Three years ago, Alan Penkar had some time on his hands after starting a new job and, reminiscing on earlier days playing a curling video game on the Nintendo 64, enrolled in a learn-to-curl class.

Sarah Genzer was a bit bolder. 

A year after Penkar began experimenting with the sport, she signed up for a league game after becoming familiar enough with curling after watching the Olympics. Genzer took a crash course in curling an hour before her first match, and by the end of the night, she started her unofficial career at 1-0.

Fast-forward to today, and they’ve taken home some hardware from the time, effort and fun they’ve spent on the ice.

The native Texans – Genzer from the Houston area and Penkar from Dallas – are two members of the Peachtree Curling Association, a 501c3 centered around promoting the sport of curling. Based in Marietta, the PCA instructs interested persons on how to play the game and provides recreational leagues for area players to compete.

The association started seven years ago, growing to host players nearly every day of the week. On Mondays, a balanced league plays, Tuesdays are bring-your-own team nights. Wednesdays, Thursdays and Saturdays have their own leagues, while Sundays are open for pickup play. Fridays are the only nights without a league, as the ice is reserved for lessons and learning.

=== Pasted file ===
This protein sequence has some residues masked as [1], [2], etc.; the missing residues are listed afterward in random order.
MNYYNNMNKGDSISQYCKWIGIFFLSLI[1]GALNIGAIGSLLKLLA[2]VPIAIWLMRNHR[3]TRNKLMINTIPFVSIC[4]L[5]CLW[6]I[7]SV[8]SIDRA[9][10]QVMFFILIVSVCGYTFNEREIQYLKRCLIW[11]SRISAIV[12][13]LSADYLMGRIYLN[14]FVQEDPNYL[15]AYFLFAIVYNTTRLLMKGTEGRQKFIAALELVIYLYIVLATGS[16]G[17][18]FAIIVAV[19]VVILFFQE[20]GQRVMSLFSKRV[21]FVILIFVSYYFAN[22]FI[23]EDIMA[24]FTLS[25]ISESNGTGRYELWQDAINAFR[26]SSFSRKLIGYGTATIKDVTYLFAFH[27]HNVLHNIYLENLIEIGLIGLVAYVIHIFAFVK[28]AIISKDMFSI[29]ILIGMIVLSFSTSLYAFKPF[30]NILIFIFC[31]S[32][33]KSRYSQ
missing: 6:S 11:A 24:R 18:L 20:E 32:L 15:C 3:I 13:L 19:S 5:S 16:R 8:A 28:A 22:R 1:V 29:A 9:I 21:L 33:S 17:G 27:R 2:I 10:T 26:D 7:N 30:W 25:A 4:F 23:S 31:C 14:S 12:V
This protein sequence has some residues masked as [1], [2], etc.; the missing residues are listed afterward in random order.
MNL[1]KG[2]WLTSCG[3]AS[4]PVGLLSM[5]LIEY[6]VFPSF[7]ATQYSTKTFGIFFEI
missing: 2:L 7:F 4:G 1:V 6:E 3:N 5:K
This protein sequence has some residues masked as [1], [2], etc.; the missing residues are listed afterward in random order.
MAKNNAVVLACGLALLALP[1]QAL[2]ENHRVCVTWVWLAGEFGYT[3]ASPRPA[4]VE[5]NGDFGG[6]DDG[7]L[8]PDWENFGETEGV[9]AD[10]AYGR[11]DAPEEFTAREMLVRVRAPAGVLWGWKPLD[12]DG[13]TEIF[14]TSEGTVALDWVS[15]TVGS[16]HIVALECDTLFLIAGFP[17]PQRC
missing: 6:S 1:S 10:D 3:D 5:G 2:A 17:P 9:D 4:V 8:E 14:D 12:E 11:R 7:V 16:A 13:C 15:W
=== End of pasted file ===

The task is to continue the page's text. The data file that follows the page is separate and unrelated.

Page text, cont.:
But this weekend, the ice won’t be full of first-timers. The PCA is hosting the Peach State Spiel on March 10-12 at its small, indoor facility in Marietta, one of two tournaments the association will put on through the year. This year, 16 teams will take the ice, including teams from Huntsville, Orlando, Charlotte and more.

Teams are guaranteed three games, and if a team loses, they move to the B bracket and a loss there moves them to C. It’s all about fun, and that enjoyment for the game is part of the club’s reputation.

“Our club is pretty known, at least on the East Coast, as being a kind-of more fun, relaxed club,” Penkar said. “Mostly because we don’t have that same level of tradition, and the people who have been playing for 50 years aren’t going to necessarily take that as well. We do it because we love curling, so why not have fun?”

PCA also hosts a Night of the Curling Dead tournament each year the weekend before Halloween, and curlers come dressed in their best costumes. No matter the occasion, these curlers have fun.

But before the fun, there’s some work involved.

Photo courtesy of Corey Griff